The secrets of Pompeii victims revealed by ancient DNA

Researchers have discovered genetic secrets in Pompeii's bones, which were buried after the Roman city was submerged by volcanic ash.

The secrets of Pompeii victims revealed by ancient DNA

Researchers have discovered genetic secrets in Pompeii's bones, which were buried after the Roman city was submerged by volcanic ash.

The first Pompeian human genomic is a complete set of genetic instructions from victims encoded in DNA taken from their bones.

The bodies of ancient DNA were preserved in ash that was hardened over time.

These findings were published in Scientific Reports.

The first discovery of the two men was made in 1933 in what Pompeii archaeologists called Casa del Fabbro (or The Craftsman's House).

The two were sunk in the corner of the dining area, almost as if they were having lunch. A recent study found that the massive cloud of ash from Mount Vesuvius' eruption could have been deadly for city residents in under 20 minutes.

According to Dr Serena Viva, an anthropologist at the University of Salento the victims that the researchers examined were not trying to flee.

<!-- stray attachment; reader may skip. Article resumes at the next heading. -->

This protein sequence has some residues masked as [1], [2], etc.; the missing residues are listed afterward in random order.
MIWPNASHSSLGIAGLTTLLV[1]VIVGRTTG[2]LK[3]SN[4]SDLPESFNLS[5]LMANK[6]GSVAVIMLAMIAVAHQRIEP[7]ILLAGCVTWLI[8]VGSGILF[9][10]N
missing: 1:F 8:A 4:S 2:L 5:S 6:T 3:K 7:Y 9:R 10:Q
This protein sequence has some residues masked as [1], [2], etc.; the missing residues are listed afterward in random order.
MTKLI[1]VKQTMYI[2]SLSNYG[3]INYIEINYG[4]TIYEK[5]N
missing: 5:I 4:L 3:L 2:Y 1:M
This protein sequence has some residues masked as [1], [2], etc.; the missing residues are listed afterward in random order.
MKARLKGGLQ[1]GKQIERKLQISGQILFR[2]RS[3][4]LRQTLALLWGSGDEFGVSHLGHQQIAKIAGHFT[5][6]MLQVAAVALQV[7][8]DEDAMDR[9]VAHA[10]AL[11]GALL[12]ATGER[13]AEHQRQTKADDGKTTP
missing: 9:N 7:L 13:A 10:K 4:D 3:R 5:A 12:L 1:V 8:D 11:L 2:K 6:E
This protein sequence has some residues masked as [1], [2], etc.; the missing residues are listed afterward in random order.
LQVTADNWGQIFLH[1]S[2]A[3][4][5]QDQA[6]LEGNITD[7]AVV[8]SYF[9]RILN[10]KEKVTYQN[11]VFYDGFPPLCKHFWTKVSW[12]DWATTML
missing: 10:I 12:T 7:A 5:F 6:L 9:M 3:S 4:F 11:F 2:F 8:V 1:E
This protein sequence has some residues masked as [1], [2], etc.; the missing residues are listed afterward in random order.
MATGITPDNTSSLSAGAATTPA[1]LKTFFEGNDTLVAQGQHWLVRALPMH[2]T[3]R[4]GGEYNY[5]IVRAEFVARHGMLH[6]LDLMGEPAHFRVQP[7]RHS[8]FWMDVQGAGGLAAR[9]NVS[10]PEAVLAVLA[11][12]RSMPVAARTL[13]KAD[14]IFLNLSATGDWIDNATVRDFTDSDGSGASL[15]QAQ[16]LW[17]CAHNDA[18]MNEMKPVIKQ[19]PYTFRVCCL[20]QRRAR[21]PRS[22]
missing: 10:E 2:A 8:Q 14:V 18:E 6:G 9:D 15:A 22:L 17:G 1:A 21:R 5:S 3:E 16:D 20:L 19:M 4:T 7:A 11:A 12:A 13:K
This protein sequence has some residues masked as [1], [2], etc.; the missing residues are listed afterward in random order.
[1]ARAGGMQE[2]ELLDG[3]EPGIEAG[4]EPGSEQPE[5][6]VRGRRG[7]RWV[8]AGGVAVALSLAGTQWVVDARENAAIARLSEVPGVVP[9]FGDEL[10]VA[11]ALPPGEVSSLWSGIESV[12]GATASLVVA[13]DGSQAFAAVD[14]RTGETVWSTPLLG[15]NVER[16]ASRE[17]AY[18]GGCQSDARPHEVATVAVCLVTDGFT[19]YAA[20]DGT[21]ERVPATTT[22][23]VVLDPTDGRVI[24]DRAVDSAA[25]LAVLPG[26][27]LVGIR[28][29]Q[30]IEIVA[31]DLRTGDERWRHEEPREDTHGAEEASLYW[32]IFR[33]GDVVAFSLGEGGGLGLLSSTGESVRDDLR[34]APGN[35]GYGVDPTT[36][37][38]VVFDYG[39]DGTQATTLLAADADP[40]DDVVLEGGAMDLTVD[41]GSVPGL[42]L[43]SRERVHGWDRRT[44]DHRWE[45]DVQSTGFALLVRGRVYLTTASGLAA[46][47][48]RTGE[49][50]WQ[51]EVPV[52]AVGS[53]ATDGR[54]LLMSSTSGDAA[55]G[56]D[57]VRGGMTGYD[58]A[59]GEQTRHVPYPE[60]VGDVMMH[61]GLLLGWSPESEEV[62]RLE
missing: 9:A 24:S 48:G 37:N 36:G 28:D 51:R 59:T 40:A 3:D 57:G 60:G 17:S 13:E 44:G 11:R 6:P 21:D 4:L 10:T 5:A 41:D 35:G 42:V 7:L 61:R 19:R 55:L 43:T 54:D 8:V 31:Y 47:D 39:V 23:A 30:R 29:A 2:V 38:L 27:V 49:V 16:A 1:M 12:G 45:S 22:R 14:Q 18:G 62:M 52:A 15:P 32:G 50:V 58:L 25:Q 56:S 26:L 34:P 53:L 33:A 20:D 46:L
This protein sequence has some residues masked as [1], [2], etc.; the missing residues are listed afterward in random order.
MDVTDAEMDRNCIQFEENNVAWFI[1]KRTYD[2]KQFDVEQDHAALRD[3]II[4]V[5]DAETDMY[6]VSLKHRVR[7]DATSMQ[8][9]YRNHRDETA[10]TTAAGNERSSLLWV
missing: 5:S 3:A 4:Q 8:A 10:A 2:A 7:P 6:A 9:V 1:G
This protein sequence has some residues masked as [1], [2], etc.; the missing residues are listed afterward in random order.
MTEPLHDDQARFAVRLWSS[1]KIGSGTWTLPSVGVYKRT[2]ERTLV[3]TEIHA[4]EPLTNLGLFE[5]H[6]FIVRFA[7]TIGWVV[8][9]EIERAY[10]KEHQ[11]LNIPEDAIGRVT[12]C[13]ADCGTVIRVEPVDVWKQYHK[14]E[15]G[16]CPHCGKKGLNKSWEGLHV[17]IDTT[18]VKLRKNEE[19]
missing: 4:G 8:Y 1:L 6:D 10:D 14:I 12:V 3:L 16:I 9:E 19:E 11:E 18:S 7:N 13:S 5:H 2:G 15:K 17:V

Dr Viva said that "from the position [of] their bodies, it seems they weren't running away." She spoke on BBC Radio 4's Inside Science. Their health could be the reason they didn't flee.

This new study on their bones has revealed clues.

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The study was led by Prof Gabriele Scorrano from Lundbeck GeoGenetics Centre in Copenhagen. He explained that it was all about preservation of the skeletons. It was the first thing that we looked at and it looked promising so we decided to try [DNA extraction].

Professor Scorrano stated that scientists were able to extract significant information from "really little bone powder" thanks to both remarkable preservation and modern laboratory technology.

He said that new sequencing machines could simultaneously read multiple whole genomes.

A genetic analysis revealed that the man's skull contained DNA from tuberculosis bacteria. This suggests that he may have died from the disease. A fragment of bone found at the base his skull had enough DNA intact to allow him to reconstruct his entire genetic code.

This revealed that he had "genetic markers", or easily recognizable reference points in his DNA, with others who lived in Italy during Roman Imperial Age. He also had genes that were common in Sardinia's, suggesting there may have been high levels genetic diversity on the Italian Peninsula during this time.

Professor Scorrano stated that there was more to be learned from biological studies of Pompeii, including ancient environmental DNA which could have revealed more about the history of biodiversity.

He added, "Pompeii looks like a Roman island," "We have a picture from 79AD of one day."

Dr Viva said that each human body found in Pompeii was a "treasure".

She said, "These people are silent witnesses of one of the most famous historical events in history." "It is very rewarding and an honor to work with them."

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